Grim reaper of British politics
LONDON—The European question is the grim reaper of British politics—dividing parties, debilitating governments, and destroying careers. But never before have the stakes surrounding the question been so high. Prime Minister David Cameron’s decision to hold a referendum—perhaps as early as June—on the United Kingdom’s continued membership in the European Union could bring down his government, destroy his political party, and literally tear his country apart.
Cameron is doing all he can to renegotiate the terms of membership in order to persuade voters to choose to remain in the European Union. But referendums are notoriously unpredictable. And there is no reason to believe that the storms of populism blowing across the continent will not make landfall in the United Kingdom.
A decision to leave the European Union would fall like a sledgehammer on the British economy and greatly diminish its international stature. Far worse, it could lead to the dissolution of the United Kingdom. The Scottish National Party (SNP) has threatened to hold a second independence referendum if British voters decide to leave the European Union. This, the SNP’s leaders argue, would allow an independent Scotland to remain part of Europe, even as England, Wales and Northern Ireland set out on their own.
Were this to happen, the dismemberment of the United Kingdom would make Cameron’s legacy the worst of any prime minister in British history. That might seem like a high bar, given that the title is usually associated with Neville Chamberlain, who famously tried to appease Adolf Hitler. But while the stakes were certainly higher in Chamberlain’s case, at least his policies could be reversed before they destroyed the country (and Winston Churchill did just that). If Cameron loses both the EU and Scottish referendums, his successors will not be able to put the European Union or the United Kingdom back together again.
As Cameron fights to save his party and his country, a line from Oscar Wilde resonates: “For each man kills the thing he loves.” The Prime Minister’s predicament is that his political strength depends on his ability to stretch the Conservative Party’s blanket over its uneasy bedfellows of flag-waving nationalists and free-market fundamentalists. But the European question pits one side against the other.
For capital and big business, EU membership is an economic imperative, offering access to 500 million consumers and reserves of cheap, qualified labor. For nationalists, it is a threat, undermining British sovereignty and control over the country’s borders. Cameron’s call for a referendum, first issued when he was in opposition, was an attempt to appease both sides, allowing each to stick to their principles while promising to give voters the final say. The trouble began when he became prime minister and was forced to pick a side.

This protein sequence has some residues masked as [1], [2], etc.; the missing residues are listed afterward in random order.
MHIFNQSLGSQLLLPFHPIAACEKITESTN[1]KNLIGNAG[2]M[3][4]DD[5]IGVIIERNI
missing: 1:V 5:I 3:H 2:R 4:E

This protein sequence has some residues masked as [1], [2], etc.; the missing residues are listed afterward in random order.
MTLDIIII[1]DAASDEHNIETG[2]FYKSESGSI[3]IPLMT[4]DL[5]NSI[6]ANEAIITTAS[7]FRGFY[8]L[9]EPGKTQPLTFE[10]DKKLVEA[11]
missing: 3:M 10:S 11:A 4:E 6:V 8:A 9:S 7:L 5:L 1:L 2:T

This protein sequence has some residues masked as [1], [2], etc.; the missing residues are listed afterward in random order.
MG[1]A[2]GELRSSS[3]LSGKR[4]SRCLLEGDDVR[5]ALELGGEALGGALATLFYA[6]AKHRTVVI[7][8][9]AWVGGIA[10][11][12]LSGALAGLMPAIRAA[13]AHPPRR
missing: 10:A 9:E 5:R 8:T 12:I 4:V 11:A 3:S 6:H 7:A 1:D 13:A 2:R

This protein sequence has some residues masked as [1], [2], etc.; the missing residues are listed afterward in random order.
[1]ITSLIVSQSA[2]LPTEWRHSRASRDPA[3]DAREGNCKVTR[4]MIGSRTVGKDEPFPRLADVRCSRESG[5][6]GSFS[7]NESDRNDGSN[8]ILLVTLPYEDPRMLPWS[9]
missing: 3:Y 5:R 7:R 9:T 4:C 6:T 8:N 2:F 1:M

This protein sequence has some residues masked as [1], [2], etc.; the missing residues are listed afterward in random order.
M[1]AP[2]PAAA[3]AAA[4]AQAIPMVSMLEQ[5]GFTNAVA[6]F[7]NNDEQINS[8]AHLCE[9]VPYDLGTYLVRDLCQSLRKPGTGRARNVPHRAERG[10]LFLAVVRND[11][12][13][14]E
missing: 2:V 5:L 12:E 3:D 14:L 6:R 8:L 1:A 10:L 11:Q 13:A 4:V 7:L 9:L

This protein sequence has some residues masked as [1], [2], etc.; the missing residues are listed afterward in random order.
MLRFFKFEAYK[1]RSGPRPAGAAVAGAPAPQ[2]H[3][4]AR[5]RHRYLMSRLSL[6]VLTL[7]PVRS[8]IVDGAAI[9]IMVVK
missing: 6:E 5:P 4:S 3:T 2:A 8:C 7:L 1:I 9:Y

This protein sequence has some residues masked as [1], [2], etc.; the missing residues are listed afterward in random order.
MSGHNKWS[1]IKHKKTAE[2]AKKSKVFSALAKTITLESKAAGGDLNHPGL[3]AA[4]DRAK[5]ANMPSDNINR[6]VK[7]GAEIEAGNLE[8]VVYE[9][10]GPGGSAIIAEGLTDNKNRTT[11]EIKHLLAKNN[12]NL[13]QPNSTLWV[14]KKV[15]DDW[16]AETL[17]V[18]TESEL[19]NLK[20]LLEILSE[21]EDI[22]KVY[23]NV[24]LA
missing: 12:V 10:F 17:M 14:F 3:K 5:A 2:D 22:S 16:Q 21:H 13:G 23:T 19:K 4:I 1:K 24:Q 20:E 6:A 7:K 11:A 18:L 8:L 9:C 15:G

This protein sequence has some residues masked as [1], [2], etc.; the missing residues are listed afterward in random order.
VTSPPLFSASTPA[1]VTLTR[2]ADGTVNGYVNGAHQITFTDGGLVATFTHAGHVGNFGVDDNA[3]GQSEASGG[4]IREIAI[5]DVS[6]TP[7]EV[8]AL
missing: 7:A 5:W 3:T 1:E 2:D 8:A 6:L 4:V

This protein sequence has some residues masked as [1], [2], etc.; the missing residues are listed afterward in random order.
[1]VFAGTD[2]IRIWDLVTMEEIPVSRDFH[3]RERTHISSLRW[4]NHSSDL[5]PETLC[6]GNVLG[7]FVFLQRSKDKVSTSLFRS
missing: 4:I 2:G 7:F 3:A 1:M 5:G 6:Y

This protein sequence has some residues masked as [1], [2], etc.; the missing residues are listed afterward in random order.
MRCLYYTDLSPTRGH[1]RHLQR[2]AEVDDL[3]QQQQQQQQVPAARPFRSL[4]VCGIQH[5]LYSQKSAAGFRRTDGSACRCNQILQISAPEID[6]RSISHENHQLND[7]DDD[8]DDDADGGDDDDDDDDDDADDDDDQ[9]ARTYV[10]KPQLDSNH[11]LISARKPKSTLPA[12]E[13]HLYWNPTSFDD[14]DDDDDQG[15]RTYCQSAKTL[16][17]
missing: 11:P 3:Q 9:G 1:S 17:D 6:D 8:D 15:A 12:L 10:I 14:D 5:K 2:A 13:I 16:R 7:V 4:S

Fortunately for Cameron, he has a lot going in his favor. The facts are clear: The United Kingdom’s economy, security, and international stature all benefit from EU membership. And broadly, the business community, trade unions, parliament, the media, and even a plurality of the British public all favor remaining in the European Union. Meanwhile, opponents of EU membership have yet to make the case for a credible alternative.
Moreover, Cameron has an impressive track record of exceeding expectations. Few predicted he would take control of his party when he launched his leadership campaign in 2005. When the Conservatives came to power in 2010, many doubted that he would serve a full term as prime minister. And even Cameron himself did not expect to win an outright majority in last year’s general election.
But there is no guarantee that his winning streak will continue. The news from Europe has been unrelentingly grim, and it could ultimately sway the result of the referendum. The refugee crisis, terrorist attacks, and the lingering effects of the global economic crisis are all providing fuel for simmering nativist sentiment.
Worries over migration and the spectacle of a divided, dysfunctional Europe have benefited xenophobes and extremists across the continent. And terrorist attacks, by their very nature, are intended to provoke irrational backlashes (as evidenced by a recent referendum in Denmark, in which voters unexpectedly rejected a proposal to modify the country’s opt-outs from certain EU home-affairs regulations).
Cameron’s allies say he has only two modes of operation: complacency and panic. So far, he has faced his referendum challenge calmly. But that is likely to change as the vote approaches and the risk grows that he will be remembered as the leader who, to paraphrase Churchill, was given a choice between his party and his country, chose his party, and ended up losing both. Project Syndicate
Mark Leonard is director of the European Council on Foreign Relations.
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